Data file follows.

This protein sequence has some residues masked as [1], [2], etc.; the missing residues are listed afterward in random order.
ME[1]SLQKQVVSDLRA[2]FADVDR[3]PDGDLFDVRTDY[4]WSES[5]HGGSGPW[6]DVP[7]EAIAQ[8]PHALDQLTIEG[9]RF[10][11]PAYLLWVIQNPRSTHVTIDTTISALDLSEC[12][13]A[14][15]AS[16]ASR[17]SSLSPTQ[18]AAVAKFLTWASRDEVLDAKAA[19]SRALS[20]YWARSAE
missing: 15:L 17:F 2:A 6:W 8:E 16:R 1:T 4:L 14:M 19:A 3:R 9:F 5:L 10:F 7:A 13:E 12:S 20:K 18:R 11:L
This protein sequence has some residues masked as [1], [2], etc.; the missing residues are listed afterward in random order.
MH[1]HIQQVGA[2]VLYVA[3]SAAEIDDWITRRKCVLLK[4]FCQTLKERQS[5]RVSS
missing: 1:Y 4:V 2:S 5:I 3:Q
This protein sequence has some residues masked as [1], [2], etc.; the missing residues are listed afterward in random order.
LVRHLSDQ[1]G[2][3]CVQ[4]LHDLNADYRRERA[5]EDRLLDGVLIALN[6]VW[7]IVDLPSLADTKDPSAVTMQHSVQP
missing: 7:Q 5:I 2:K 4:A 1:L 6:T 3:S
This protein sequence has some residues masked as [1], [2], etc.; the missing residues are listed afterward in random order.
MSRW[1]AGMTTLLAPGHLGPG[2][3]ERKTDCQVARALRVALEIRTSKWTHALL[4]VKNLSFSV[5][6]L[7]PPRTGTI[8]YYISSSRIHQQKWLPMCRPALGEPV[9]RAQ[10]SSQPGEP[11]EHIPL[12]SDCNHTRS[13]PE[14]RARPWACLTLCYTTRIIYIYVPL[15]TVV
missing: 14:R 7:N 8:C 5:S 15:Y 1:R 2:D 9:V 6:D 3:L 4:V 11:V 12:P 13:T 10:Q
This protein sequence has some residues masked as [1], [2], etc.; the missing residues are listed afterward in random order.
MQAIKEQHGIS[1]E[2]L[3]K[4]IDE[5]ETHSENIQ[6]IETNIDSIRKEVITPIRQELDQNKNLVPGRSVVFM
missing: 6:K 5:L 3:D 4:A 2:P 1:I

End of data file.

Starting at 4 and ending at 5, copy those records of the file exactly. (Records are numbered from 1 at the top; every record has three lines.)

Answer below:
This protein sequence has some residues masked as [1], [2], etc.; the missing residues are listed afterward in random order.
MSRW[1]AGMTTLLAPGHLGPG[2][3]ERKTDCQVARALRVALEIRTSKWTHALL[4]VKNLSFSV[5][6]L[7]PPRTGTI[8]YYISSSRIHQQKWLPMCRPALGEPV[9]RAQ[10]SSQPGEP[11]EHIPL[12]SDCNHTRS[13]PE[14]RARPWACLTLCYTTRIIYIYVPL[15]TVV
missing: 14:R 7:N 8:C 5:S 15:Y 1:R 2:D 9:V 6:D 3:L 4:V 11:V 12:P 13:T 10:Q
This protein sequence has some residues masked as [1], [2], etc.; the missing residues are listed afterward in random order.
MQAIKEQHGIS[1]E[2]L[3]K[4]IDE[5]ETHSENIQ[6]IETNIDSIRKEVITPIRQELDQNKNLVPGRSVVFM
missing: 6:K 5:L 3:D 4:A 2:P 1:I